Trade, power, and location: the spatial dynamics of the relationship between exchange and political-economic strength

G. L. Gaile, Richard Grant

Research output: Contribution to journalArticle

5 Citations (Scopus)

Abstract

Through an empirical analysis of 40 years of international trade data, the dynamic relationships between trade and political-economic power are investigated in a spatial context on a global scale. The basic hypothesis is that location continues to play a significant role in trade relationships after differential political and economic power determinants are considered. Using a simple spatial interaction model, trade is analyzed as a predictable relationship based on distance and a broad definition of power. This classic gravity model predicts the majority of the variance in the complex structure of contemporary international trade. -from Authors

Original languageEnglish (US)
Pages (from-to)329-337
Number of pages9
JournalEconomic Geography
Volume65
Issue number4
StatePublished - 1989
Externally publishedYes

Fingerprint

economic power
political power
world trade
international trade
economics
empirical analysis
determinants
interaction
gravity
Political economics
Exchange relationships
International trade
Economic power

ASJC Scopus subject areas

  • Economics and Econometrics
  • Geography, Planning and Development

Cite this

Trade, power, and location : the spatial dynamics of the relationship between exchange and political-economic strength. / Gaile, G. L.; Grant, Richard.

In: Economic Geography, Vol. 65, No. 4, 1989, p. 329-337.

Research output: Contribution to journalArticle

@article{a27bf5c2c3b3490fbd5713519a464400,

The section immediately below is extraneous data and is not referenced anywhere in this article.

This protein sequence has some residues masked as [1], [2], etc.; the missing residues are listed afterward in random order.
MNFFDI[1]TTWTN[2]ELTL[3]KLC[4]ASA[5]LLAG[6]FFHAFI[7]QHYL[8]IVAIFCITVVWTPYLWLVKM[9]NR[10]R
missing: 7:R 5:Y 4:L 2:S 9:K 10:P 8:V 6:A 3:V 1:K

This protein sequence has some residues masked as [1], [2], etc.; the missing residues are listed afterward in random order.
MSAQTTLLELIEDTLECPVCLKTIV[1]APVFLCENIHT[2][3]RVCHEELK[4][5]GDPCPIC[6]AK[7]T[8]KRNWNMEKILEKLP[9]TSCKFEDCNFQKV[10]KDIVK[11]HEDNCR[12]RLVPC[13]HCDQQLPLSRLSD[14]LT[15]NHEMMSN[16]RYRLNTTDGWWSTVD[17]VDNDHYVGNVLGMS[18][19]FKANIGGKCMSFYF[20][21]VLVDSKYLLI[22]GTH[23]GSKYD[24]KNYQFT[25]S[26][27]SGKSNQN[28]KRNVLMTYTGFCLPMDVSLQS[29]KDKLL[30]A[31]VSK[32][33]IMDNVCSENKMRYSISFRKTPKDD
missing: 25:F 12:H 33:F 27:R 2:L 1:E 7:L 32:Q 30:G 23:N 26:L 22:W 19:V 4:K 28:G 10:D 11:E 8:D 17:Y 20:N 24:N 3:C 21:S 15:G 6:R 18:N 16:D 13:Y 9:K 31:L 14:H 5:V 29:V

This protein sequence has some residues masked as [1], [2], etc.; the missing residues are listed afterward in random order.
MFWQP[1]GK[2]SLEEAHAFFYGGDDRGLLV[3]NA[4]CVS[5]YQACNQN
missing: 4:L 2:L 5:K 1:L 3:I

title = "Trade, power, and location: the spatial dynamics of the relationship between exchange and political-economic strength",
abstract = "Through an empirical analysis of 40 years of international trade data, the dynamic relationships between trade and political-economic power are investigated in a spatial context on a global scale. The basic hypothesis is that location continues to play a significant role in trade relationships after differential political and economic power determinants are considered. Using a simple spatial interaction model, trade is analyzed as a predictable relationship based on distance and a broad definition of power. This classic gravity model predicts the majority of the variance in the complex structure of contemporary international trade. -from Authors",
author = "Gaile, {G. L.} and Richard Grant",
year = "1989",
language = "English (US)",
volume = "65",
pages = "329--337",
journal = "Economic Geography",
issn = "0013-0095",
publisher = "Clark University",
number = "4",

}

TY - JOUR

T1 - Trade, power, and location

T2 - the spatial dynamics of the relationship between exchange and political-economic strength

AU - Gaile, G. L.

AU - Grant, Richard

PY - 1989

Y1 - 1989

N2 - Through an empirical analysis of 40 years of international trade data, the dynamic relationships between trade and political-economic power are investigated in a spatial context on a global scale. The basic hypothesis is that location continues to play a significant role in trade relationships after differential political and economic power determinants are considered. Using a simple spatial interaction model, trade is analyzed as a predictable relationship based on distance and a broad definition of power. This classic gravity model predicts the majority of the variance in the complex structure of contemporary international trade. -from Authors

AB - Through an empirical analysis of 40 years of international trade data, the dynamic relationships between trade and political-economic power are investigated in a spatial context on a global scale. The basic hypothesis is that location continues to play a significant role in trade relationships after differential political and economic power determinants are considered. Using a simple spatial interaction model, trade is analyzed as a predictable relationship based on distance and a broad definition of power. This classic gravity model predicts the majority of the variance in the complex structure of contemporary international trade. -from Authors

UR - http://www.scopus.com/inward/record.url?scp=0024784046&partnerID=8YFLogxK

UR - http://www.scopus.com/inward/citedby.url?scp=0024784046&partnerID=8YFLogxK

M3 - Article

AN - SCOPUS:0024784046

VL - 65

SP - 329

EP - 337

JO - Economic Geography

JF - Economic Geography

SN - 0013-0095

IS - 4

ER -